to Nephrology Articles
Raising the target hematocrit/hemoglobin levels to near normal values has beneficial effects for dialysis patients.
A prospective study, published in this month's edition of Journal of
the American Society of Nephrology, was set to evaluate the immune effects
of normalizing the hemoglobin concentration in hemodialysis patients who
receive recombinant human erythropoietin.
Erythropoietin (or EPO) is a glycoprotein hormone produced in the human
kidney. It has been found that it is also produced in the liver (mainly
in the fetus), the brain and uterus. Erythropoietin production is stimulated
by the reduction of oxygen in the renal arteries.
It acts by binding to the specific erythropoietin receptor (EpoR). Erythropoietin
produced in the kidney/bone marrow stimulates stem cells in the bone marrow
to increase production of erythrocytes (red blood cells). The role of paracrine
erythropoietin in the brain and uterus is not fully elucidated.
Recombinant human erythropoietin
The gene which encodes Erythropoietin production was cloned in 1985 and
has been successfully implanted in guinea pigs in order to produce artificial
Erythropoietin (also known as recombinant human erythropoietin) in the form
of Epoetin a drug present on the market.
Patients with renal failure have low levels of erythropoietin which in
turn leads to the chronic anemia that accompanies renal failure. The use
of recombinant EPO has essentially eliminated anemia as a major cause of
morbidity in dialysis patients. In the United States, where almost 90 percent
of chronically dialyzed patients currently receive EPO.
The currently recommended target hemoglobin concentration ranges between
10 and 12 g/dL (original FDA approved range), The attainment of this narrow
range of target hemoglobin levels may be difficult in standard clinical
Are you a doctor or a nurse?
Do you want to join the Doctors Lounge online medical community?
Participate in editorial activities (publish, peer review, edit) and
give a helping hand to the largest online community of patients.
Click on the link below to see the requirements:
Doctors Lounge Membership
EPO should be administered to any dialysis patient with symptoms attributable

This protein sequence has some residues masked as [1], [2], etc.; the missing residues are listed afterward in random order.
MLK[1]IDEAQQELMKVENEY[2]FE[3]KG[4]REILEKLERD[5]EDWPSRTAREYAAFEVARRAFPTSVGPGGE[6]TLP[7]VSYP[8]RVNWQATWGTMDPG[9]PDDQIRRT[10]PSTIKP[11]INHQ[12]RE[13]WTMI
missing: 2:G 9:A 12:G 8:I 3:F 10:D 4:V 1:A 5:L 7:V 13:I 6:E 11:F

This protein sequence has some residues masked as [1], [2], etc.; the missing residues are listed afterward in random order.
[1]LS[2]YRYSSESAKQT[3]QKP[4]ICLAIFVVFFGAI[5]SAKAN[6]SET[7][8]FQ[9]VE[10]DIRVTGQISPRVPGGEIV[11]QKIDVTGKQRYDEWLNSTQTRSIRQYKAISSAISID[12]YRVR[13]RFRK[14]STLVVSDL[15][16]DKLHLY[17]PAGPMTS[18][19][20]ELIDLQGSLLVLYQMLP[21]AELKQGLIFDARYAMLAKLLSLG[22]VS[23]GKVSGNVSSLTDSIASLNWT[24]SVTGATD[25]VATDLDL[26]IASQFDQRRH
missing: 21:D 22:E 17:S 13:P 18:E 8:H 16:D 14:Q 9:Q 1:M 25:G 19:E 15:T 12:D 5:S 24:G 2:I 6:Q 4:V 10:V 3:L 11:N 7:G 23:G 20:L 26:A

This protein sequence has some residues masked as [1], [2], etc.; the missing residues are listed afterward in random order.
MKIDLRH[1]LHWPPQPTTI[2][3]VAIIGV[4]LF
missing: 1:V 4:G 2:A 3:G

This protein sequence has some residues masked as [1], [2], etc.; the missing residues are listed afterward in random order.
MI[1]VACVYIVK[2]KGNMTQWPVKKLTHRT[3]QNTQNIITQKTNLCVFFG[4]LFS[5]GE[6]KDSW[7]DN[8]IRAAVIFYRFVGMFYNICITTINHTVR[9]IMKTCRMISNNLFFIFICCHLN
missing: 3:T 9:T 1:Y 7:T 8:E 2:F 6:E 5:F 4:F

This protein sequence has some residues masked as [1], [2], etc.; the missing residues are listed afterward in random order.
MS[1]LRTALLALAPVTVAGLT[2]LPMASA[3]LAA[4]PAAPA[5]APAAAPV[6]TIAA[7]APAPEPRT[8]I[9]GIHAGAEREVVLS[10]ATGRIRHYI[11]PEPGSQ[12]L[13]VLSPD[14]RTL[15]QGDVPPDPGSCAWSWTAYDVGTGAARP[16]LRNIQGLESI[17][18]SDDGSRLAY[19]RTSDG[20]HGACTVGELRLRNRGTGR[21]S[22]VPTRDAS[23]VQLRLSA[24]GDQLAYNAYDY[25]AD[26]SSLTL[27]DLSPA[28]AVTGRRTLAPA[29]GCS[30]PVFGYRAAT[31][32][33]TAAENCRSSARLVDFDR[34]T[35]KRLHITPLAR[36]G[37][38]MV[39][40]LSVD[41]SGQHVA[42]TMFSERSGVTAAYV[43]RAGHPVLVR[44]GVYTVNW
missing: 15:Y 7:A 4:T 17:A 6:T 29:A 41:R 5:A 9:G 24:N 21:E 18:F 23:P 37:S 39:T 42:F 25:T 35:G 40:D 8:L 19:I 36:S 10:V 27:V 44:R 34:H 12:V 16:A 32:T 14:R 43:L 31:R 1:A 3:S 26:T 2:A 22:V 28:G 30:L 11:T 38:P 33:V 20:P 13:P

at least in part to anemia. These include fatigue, decreased exercise tolerance,
congestive heart failure, and angina. EPO should not be started until iron
status has been evaluated. Iron supplements should be given first in patients
with evidence of iron deficiency (plasma ferritin concentration less than
100 ng/mL or transferrin saturation below 20 percent). Other causes of anemia
should also be excluded and hypertension corrected before EPO therapy is
Raising the hemoglobin target
One would think that using EPO to raise the target hemoglobin to normal
or near normal values would be even more beneficial. However, some studies
have suggested it may even be harmful. In a retrospective study of nearly
100,000 hemodialysis patients in the United States, patients with a hematocrit
of less than 30 percent had a 12 to 33 percent higher risk of death compared
to those with hematocrits of 30 to 33 percent. An additional reduction in
risk of 4 percent was observed among the group with hematocrits of 33 to
36 percent. In a prospective study patients were randomly assigned to a
target hematocrit of either 42 or 30 percent. The primary end points were
death or first nonfatal myocardial infarction. The study was terminated
after 29 months for two reasons: the group targeted to normal values had
a higher mortality which was approaching, but had not yet attained, statistical
significance; and it was extremely unlikely (as determined statistically)
that benefits would eventually be realized with higher target values if
the study were to continue.
Whether the target hematocrit/hemoglobin levels may be extended to near
normal values among other patient groups awaits the results of ongoing and
future studies. There is limited evidence that higher target values may
be safe and beneficial among dialysis patients without diabetes, heart failure,
coronary heart disease, or cerebrovascular disease.
The current study is part of the ongoing effort to elucidate the value
of raising the hemoglobin target in dialysis patients. Partial correction
of anemia by erythropoietin improves hemodialysis (HD)-associated immunosuppression.
The authors prospectively compared the immune function of HD patients with
congestive heart failure or ischemic heart disease on erythropoietin therapy
randomized to normal versus anemic blood hemoglobin concentration. Delayed-type
hypersensitivity, CD4 and CD8 counts, anti?tetanus toxoid antibody levels
taken after vaccination, erythrocyte complement receptor 1 expression, and
lymphocyte proliferative responsiveness were taken as measures of their
immune status. The observation period was 1 yr, and the trial was open label.
Their data suggest that certain aspects of immune function, particularly
delayed-type hypersensitivity, may be improved in HD patients by normalization
of hemoglobin through the administration of increased doses of erythropoietin.
The most common side effects of EPO treatment are:
- Influenza-like syndrome
- Increase in the risk of thrombotic events
- Pure red cell aplasia
Renato M.B. Roman, Peter I. Lobo, Ronald P. Taylor, David A. Goodkin,
John LaBrecque, Kathy L. Powers and W. Kline Bolton. Prospective Study of
the Immune Effects of Normalizing the Hemoglobin Concentration in Hemodialysis
Patients Who Receive Recombinant Human Erythropoietin. J Am Soc Nephrol